Apples and spinach have you bored out of your gourd? Thanks to creative crossbreeding, there’s a handful of new fruits and veggies popping up at farmer’s markets and grocery stories—and they’re worth sinking your teeth into. (Cotton candy-flavored grapes, anyone?!) “Some of [these hybrids] even offer superior nutrition compared to their old school counterparts,” says Wendy Bazilian, RD, author of Superfoods RX Diet ($26, amazon.com). Break free of your broccoli-and-peas rut with these five fresh new ways to get your five a day.
Nutrition perks: This veggie mash-up has more protein and vitamin C than kale. And because Kalettes lack the bitter taste of Brussels sprouts and other leafy greens, Bazilian calls them “the perfect gateway veggie.” (Read: no cheese sauce necessary.)
Prep tips: Toss trimmed Kalettes with olive oil, salt, and pepper; roast at 475 degrees for 10 minutes. The leaves will crisp up like kale chips. Or try this salad from chef Aaron Woo, owner of Natural Selection, a farm-to-table vegetarian restaurant in Portland, Oregon: Combine three cups of chopped Kalettes with one cup shaved fennel bulb and ¼ cup each toasted pine nuts and pitted, chopped green olives. Drizzle with lemon vinaigrette (one part lemon juice to one part olive oil; salt and pepper to taste) and top with grated Parmesan.
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Also called Pluots, these plum-apricot combos come in many different varieties, and have a firmer texture than plums.
Nutrition perks: Plumcots pack more fiber than plums and apricots. They also offer a "double whammy of vitamins A and C,” says Brooklyn-based nutritionist and chef Jackie Newgent, RD, author of 1,000 Low-Calorie Recipes ($27, amazon.com). Vitamin A plays an important role in immunity, while vitamin C protects against against cell damage.
Prep tips: The next time you make salsa, swap out tomatoes for plumcots and serve over chicken or fish. Woo likes to bake squares of phyllo dough at 375 degrees until golden brown (about 20 minutes) and top them with a smear of jam and diced pluots that have been tossed with watered-down honey or agave. He serves with a dipping sauce of sour cream, honey, and cinnamon. (Swap in low-fat Greek yogurt for a healthier base.)
Photo: Family Tree Farms
Cotton Candy grapes
A multigenerational hybrid of southeastern and Mediterranean species, these grapes are bred to taste like the circus treat (minus the stickiness).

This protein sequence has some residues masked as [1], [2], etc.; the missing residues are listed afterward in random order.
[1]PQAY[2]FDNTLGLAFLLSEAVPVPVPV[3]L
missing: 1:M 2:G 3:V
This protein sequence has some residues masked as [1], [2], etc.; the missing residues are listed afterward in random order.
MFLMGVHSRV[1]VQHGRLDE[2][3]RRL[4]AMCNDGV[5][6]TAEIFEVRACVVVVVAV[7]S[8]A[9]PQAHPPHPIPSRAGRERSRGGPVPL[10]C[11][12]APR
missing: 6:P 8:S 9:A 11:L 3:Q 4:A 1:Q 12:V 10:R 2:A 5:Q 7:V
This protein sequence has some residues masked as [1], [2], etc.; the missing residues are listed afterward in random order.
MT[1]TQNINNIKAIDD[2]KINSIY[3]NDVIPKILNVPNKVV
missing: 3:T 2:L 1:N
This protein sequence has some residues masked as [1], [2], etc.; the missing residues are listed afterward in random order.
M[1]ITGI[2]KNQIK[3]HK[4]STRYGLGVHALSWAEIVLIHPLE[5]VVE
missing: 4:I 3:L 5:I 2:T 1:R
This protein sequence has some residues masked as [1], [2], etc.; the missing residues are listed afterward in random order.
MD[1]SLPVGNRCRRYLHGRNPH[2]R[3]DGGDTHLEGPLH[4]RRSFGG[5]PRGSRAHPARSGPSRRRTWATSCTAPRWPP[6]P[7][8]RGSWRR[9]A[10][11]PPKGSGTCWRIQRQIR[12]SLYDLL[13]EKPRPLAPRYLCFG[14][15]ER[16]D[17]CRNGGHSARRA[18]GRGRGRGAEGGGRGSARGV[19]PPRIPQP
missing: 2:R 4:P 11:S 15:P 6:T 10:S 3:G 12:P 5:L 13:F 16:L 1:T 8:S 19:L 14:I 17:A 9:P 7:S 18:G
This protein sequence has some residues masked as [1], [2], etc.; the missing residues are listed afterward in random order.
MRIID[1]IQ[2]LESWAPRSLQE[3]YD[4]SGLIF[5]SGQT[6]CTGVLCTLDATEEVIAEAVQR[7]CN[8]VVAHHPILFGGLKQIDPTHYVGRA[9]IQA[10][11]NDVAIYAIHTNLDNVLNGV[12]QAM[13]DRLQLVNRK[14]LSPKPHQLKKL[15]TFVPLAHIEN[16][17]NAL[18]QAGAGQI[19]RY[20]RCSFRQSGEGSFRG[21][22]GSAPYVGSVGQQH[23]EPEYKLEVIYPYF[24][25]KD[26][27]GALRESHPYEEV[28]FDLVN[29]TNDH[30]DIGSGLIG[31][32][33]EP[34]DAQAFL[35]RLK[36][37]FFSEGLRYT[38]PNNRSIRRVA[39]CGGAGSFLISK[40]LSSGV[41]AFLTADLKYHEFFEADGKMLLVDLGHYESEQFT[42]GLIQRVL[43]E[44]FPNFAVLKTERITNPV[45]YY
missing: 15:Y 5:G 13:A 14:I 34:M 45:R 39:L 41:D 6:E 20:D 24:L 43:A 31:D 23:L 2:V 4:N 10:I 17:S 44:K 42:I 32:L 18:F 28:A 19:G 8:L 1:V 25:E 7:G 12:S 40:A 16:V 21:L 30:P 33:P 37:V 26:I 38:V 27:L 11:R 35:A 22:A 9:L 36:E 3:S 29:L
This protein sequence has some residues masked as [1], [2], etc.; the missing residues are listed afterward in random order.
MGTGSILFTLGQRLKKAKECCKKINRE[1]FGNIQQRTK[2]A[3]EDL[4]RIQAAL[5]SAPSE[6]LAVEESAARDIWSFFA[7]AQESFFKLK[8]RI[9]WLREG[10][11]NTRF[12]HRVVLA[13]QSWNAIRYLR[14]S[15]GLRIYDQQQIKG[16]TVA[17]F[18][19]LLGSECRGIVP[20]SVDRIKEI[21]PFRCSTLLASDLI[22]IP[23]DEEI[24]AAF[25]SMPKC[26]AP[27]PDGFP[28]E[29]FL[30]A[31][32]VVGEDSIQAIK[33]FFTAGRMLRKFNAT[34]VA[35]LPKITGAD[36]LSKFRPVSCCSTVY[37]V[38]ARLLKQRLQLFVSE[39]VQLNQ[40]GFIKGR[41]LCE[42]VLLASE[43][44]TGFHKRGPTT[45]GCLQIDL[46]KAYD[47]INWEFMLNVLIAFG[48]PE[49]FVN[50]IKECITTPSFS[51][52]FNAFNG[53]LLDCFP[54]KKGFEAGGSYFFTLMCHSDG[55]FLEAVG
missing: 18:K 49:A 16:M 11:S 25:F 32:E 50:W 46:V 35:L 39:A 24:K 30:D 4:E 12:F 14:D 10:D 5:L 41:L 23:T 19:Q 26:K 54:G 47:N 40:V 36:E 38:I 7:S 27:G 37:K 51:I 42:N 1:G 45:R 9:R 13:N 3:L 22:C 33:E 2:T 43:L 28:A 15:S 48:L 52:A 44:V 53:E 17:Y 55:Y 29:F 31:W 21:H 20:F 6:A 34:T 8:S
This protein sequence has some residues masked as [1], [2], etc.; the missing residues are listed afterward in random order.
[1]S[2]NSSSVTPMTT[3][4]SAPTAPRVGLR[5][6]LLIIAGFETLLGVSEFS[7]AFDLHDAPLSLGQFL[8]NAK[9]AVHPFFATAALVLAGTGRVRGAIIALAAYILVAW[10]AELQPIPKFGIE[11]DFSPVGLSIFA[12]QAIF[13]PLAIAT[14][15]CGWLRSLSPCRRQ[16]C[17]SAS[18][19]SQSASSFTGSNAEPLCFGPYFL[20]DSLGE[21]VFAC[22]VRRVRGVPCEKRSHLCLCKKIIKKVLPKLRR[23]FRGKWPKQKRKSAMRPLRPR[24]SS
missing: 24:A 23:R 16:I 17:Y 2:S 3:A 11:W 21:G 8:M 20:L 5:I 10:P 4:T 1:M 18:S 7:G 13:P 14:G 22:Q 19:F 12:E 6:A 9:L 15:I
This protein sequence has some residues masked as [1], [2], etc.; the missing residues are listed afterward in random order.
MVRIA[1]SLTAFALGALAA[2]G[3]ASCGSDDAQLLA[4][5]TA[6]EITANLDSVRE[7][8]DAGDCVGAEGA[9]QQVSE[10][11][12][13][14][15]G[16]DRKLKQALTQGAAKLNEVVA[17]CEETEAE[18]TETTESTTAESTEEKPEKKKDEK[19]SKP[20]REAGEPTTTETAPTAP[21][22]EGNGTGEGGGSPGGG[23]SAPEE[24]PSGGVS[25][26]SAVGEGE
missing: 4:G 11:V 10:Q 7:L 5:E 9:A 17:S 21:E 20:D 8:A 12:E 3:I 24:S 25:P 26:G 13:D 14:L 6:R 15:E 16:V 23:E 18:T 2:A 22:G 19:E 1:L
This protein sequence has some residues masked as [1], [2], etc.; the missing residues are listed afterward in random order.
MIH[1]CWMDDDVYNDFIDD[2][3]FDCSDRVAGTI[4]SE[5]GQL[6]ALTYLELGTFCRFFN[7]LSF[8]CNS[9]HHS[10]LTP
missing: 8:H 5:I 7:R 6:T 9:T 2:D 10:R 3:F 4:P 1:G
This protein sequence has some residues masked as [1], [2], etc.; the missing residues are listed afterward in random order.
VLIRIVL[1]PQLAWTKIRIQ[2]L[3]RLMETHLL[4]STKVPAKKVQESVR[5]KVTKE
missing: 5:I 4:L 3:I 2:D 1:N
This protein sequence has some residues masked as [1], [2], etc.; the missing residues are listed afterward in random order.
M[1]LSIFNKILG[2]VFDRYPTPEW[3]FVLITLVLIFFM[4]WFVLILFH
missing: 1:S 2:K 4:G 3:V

Nutrition perks: Like any table grape, this variety is plump with heart-healthy resveratrol. Research suggests that resveratrol may also slow cancer cell growth and inhibit the formation of tumors.
Prep tips: For a grown-up version of everyone’s favorite after-school snack, spread nut butter on a toasted whole wheat English muffin and top with ½ cup of thinly sliced Cotton Candy grapes. Or use them to punch up a cheese plate: Woo says sweet grapes like these pair well with blue cheese, Camembert, Asiago, and Parmesan.
These root veggies aren't just orange—in rich hues all along the color spectrum, they can turn an ordinary side dish into an Instagram-worthy event.
Nutrition perks: Orange carrots are nothing to sneeze at (just one medium carrot more than satisfies your vitamin A requirements for the day). But red carrots contain lycopene, an antioxidant thought to protect against cancer and heart disease. Yellow carrots have pigments that support good eye health. And purple carrots get their funky shade from anthocyanins, the same memory-enhancing flavonoid that makes blueberries blue. Bonus: Eating the rainbow could help slim your waistline, too. Research from Cornell University found that when people serve colorful food on white plates, they dish out 22 percent less.
Prep tips: Prepare a pretty roasted carrot salad by slicing four large rainbow carrots into 1/8-inch thick coins and tossing with 1 tbsp. olive oil and 1/4 tsp. sea salt. Roast at 475 degrees until lightly browned, about 10 to 12 minutes. Combine the carrots with cooked quinoa or farro for a heartier side dish. You can also turn rainbow carrots into a gorgeous garnish for any dish: Shave with a vegetable peeler and submerge the shavings in ice water to preserve their curl until serving.
Photo: Stephen Ausmus, courtesy of USDA Agricultural Research Service
RELATED: Eat By Color
Touted as “the next kale,” BroccoLeaf is actually just the leaves of the broccoli plant, which are typically discarded during harvest. They’re big (similar in size to collard greens), with a sweeter, milder taste than broccoli trees.
Nutrition perks: One to two leaves provide a full quarter of your daily calcium needs.
Prep tips: The next time you make burritos, try using a whole broccoli leaf in place of a tortilla. Or you can do a simple stir-fry: Roll the leaves like cigars and cut them crosswise into noodles. Then sauté with olive oil, minced garlic, and crushed red chili flakes.